âNow if you come to a point in the game where you recognize that you will win the game, that you have the dominant cards, that they cannot stop you. Because you have read the game and worked out who have all the other cards and how you can play in a way that defeats the opponent and only you and your partner can play. You may have four cards in your hand and if you can play those cards without anybody being able to playâ¦bam! Bam, bam, bam!,â Dennie said, imitating the way a player may slam the card on the table.
âA slam is hard because it signals to the opponent that there is a ruler and you are a ruler! Thereâs a code of conduct; whosoever is dominant; has to be allowed to dominate; when youâre being schooled, you take your lesson quietly; you donât fuss, you donât fret. Because you are being beaten, you take your beating, because they (the winners) have the cards and you are just waiting patiently.â
Stating that the game is a part of a performance culture, Dennie explained that he played dominoes with one man who took this performance to the extreme, getting up from the domino table in the shop, walking outside, re-entering through the window of the shop, just to slam his card on the table, signaling his victory.
âThe language is a part of the performance and action is also a part of the fun,â Dennie said, and the worst thing to be called, he added, is a âDomino Dunceâ or maybe a âVirginâ. This means that the player is new at the game and maybe only knows how to match the cards. Additionally, if you are unable to play a card, players donât simply say pass, but you knock the table.
âThen sometimes the language is genderized. Since youâre winning the game, this (losing player) is my sweetheartâ¦itâs the person who is making you win, youâre giving me love, so you say youâre my sweetheart, sweetie.â Dennie explained, chuckling.
Domino players may be so engrossed in the game, that they spend hours on end playing. Jack stated that he has witnessed persons playing games from late night into the wee hours of the morning.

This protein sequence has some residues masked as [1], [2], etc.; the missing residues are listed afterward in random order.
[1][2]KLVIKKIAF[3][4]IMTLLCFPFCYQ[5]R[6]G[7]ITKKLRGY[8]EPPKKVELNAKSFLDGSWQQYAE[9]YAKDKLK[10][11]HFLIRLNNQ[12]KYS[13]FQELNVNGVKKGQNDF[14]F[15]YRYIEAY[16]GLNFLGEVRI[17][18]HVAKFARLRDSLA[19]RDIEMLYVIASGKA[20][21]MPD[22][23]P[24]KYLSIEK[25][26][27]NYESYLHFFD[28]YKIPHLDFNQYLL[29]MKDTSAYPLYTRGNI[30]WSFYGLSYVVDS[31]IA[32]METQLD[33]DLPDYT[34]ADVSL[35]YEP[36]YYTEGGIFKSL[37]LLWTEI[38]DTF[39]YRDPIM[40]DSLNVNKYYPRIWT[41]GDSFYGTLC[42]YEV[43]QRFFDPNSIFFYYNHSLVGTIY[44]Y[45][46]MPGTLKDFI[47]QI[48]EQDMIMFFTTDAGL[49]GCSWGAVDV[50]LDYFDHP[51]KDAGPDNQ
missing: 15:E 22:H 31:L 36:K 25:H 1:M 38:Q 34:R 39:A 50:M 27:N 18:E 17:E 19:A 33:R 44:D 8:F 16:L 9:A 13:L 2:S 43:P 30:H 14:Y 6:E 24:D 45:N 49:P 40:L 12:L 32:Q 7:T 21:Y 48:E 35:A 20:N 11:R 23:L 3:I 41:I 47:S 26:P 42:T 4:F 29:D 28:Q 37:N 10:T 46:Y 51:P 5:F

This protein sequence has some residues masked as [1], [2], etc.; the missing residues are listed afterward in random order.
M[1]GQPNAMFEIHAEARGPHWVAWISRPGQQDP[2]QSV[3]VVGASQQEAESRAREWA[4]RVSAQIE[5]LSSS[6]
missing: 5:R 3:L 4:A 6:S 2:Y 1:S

âIt is addictive! Once you get into this game, you really understand it, you want to play this game all the time. But thereâs something about it that also stimulates you mentally,â Jack said.
He added that not only is it addictive, but you learn life lessons and gain friendships, and learn about communities through playing the game.
âWhen I go to one of these communities and play dominoes, youâll be surprised to find out so much about the people, so much about our culture and so much about whatâs going on in society. Things you wonât even see in the news or read in the news, youâll get it at a roadside domino game. But I think itâs that interaction with the people, that connection with the people is something really, really cool, its something that you donât get in the office.â
âSo I might be stuck in the office all day in the course of the week, but trust me, when you get out there on the weekend and you lime with these people, you learn so much more. And it makes it so much easier to deal with things like customer service and so on. People donât understand it and I think that some younger persons as well donât understand it. The basic things that we apply at work, it really extends to what we do within our communities and the type of friendships we earn within our communities and how we earn those friendships. Itâs a really interesting concept. I enjoy it,â Jack continued.
The game also has the ability to relieve stress
âHuman beings as a species develop ways to handle stress and one of the ways we handle stress is through recreation. All games are potentially addictive to those who play them because you would have, I suppose what the biochemists will call it, a release of endorphins, that make you feel good when youâre winningâ Dennie explained.
âItâs stress free, thereâs nothing like end of week, you just wanna blow some steam, you just go and you just play some dominoes. (Itâs) really, really cool. You donât think of anything, so you forget about the stress of work at least for that very moment and you just play.
âIn a way, the addiction has nothing to do with matching numbers; it has instead to do with that collision of intellect, luck, and pleasure that comes out from that, comes out from the way that game is matchingâ¦.We rarely play for money, we play for glory,â Dennie said.